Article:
Ajla Tomljanovic had conflicting emotions after beating Serena Williams, as she admitted she felt like a "villain".
Williams' called time on her illustrious career following Friday's 7-5 6-7 (4-7) 6-1 loss to the Australian, though did leave the door open to a possible return.
The 23-time grand slam champion did not let it go easy, clawing back five match points before Tomljanovic finally clinched the deciding set.
While Tomljanovic is sad to see Williams go, she could not say she was sad to have won, sealing a place for herself in tennis history in the process.
"No one's going to pronounce my name right," she quipped after it was suggested she would now be the answer to a common trivia question regarding Williams' final opponent.
"That's going to suck. I don't think I've of been part of tennis history [before], so that's pretty cool.
"I do feel a little bit like the villain. Like I said in Cincinnati, I really did want to play Serena before she retired. If I was the loser today I'd probably be really sad. I don't want to say I'm sad, but just conflicted.
"Probably the most conflicted I've ever felt after a win. During the match I was so eager to win. I mean, I wanted to win as much as the next person because I didn't look at her like, 'oh, Serena, her last tournament'.
"But then when it ended, it almost didn't feel right. When she started talking about her family and everything, I got emotional because I can relate to having a strong bond with your family.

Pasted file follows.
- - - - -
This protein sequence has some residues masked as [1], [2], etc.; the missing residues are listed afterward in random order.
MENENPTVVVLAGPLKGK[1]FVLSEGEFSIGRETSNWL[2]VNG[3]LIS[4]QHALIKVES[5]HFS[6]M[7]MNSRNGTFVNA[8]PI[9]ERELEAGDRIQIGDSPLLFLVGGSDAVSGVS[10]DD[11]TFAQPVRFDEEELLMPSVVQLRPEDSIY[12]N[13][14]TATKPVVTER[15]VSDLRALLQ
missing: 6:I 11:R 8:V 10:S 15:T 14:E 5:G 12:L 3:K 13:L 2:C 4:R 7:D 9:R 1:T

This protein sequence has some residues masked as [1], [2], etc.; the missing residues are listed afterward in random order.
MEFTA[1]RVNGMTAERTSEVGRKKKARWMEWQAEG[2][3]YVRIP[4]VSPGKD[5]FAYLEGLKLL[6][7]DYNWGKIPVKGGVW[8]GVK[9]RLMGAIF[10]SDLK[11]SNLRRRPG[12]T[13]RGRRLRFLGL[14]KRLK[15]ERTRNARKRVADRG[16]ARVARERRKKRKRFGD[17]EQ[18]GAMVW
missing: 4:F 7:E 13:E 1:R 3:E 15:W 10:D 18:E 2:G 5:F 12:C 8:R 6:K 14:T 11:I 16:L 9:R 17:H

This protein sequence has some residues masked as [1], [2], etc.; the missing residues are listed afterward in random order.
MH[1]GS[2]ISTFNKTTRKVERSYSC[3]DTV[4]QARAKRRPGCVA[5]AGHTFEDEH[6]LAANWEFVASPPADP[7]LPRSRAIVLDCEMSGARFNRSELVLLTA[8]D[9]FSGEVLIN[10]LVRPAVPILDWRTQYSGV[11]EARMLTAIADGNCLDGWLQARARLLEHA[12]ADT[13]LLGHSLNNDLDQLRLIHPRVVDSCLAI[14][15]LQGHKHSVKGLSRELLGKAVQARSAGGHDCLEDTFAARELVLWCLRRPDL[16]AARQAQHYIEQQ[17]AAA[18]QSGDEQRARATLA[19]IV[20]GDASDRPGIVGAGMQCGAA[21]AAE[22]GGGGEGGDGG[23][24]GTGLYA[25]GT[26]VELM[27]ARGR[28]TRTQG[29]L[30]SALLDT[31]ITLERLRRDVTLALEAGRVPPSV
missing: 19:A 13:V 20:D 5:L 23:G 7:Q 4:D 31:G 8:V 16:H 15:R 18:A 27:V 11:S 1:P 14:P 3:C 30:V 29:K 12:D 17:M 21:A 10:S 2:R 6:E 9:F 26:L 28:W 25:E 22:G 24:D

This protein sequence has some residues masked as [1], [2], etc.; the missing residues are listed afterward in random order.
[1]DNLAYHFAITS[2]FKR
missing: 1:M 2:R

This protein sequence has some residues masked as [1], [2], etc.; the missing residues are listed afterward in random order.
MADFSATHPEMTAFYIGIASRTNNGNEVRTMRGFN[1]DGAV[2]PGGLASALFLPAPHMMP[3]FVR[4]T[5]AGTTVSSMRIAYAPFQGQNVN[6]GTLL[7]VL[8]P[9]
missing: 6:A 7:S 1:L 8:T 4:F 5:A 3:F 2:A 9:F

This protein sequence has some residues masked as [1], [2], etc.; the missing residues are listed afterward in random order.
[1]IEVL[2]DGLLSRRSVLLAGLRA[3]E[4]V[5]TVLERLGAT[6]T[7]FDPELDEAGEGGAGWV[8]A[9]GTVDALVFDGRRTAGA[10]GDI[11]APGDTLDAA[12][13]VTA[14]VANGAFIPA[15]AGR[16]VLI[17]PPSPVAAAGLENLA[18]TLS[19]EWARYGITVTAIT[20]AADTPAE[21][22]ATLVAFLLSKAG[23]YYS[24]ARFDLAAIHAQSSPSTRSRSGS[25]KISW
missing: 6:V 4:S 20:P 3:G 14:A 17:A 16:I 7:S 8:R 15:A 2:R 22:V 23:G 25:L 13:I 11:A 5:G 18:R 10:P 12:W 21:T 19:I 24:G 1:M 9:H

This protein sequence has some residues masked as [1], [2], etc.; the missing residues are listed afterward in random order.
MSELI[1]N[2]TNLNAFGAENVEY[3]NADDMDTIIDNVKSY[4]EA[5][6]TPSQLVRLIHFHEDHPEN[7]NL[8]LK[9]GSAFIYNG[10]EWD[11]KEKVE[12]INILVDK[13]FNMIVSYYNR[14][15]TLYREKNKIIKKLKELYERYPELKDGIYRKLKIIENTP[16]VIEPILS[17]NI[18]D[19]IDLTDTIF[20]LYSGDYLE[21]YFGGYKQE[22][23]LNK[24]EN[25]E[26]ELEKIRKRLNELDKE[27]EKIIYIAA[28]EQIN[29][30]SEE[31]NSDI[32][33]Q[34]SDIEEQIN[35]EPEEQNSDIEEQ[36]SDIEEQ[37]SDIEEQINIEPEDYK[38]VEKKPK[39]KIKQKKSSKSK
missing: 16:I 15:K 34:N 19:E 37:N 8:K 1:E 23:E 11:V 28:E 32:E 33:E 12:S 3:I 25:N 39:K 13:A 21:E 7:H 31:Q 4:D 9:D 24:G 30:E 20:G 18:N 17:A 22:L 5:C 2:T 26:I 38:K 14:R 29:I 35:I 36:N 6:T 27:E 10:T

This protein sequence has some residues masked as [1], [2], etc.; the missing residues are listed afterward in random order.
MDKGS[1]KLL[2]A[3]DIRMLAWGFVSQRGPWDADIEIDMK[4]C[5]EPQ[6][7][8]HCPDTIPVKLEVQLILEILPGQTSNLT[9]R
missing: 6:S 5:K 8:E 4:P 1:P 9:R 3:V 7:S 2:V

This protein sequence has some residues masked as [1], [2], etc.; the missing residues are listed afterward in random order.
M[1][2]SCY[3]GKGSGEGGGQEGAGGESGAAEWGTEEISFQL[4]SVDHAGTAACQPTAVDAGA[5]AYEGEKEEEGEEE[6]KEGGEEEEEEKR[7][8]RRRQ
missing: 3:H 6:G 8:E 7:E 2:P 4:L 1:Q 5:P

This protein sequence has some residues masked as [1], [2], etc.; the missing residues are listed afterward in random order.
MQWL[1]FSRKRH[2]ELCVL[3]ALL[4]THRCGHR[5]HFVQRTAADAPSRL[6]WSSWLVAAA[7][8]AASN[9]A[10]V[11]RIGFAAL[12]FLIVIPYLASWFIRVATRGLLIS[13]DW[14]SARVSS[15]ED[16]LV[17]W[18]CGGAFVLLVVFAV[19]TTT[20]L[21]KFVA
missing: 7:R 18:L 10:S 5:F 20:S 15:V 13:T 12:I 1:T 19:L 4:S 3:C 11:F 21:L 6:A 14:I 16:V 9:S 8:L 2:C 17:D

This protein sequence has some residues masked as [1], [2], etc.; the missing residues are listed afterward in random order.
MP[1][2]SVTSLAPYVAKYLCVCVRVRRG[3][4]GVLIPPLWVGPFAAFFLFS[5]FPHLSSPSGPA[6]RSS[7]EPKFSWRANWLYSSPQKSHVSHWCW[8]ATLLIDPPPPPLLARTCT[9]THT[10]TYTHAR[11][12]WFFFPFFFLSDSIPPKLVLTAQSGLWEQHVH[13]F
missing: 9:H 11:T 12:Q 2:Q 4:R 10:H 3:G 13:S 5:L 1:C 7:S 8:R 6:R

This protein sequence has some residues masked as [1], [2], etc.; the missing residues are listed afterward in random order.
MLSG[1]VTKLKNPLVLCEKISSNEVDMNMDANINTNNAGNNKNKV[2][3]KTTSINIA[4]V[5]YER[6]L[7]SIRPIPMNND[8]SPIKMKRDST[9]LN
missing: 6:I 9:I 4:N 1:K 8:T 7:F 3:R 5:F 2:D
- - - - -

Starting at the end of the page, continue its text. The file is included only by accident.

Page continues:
"When she said that she wouldn't be there if it wasn't for them, I relate to that a lot. Just the whole moment after was just tough to handle a little bit."
Asked what Williams meant to her, Tomljanovic replied: "Growing up I didn't really have idols, but Serena and Venus [Williams] were just so good that I looked up to them the most, I'd say.
"What always drew me to them was their bond with their family, like the togetherness. They always spoke about that, like it was so important to them. I can relate to that because I'm very close to my family and I wouldn't be where I am without them.
"From a young age I remember seeing them with their dad and thinking that's kind of like my story a little bit. Just the fact that you don't have to have anything other than supportive family, a dream, and just will and passion and love for the game to make it. Not just make it, but what she's achieved is absolutely incredible.
"I don't know if it's ever going to be repeated while I'm still around. I still have years left in me. I want to dream bigger than I have so far because that's what she embodies."
Williams bows out with the most grand slam titles in the Open Era, though one short of Margaret Court's all-time record of 24.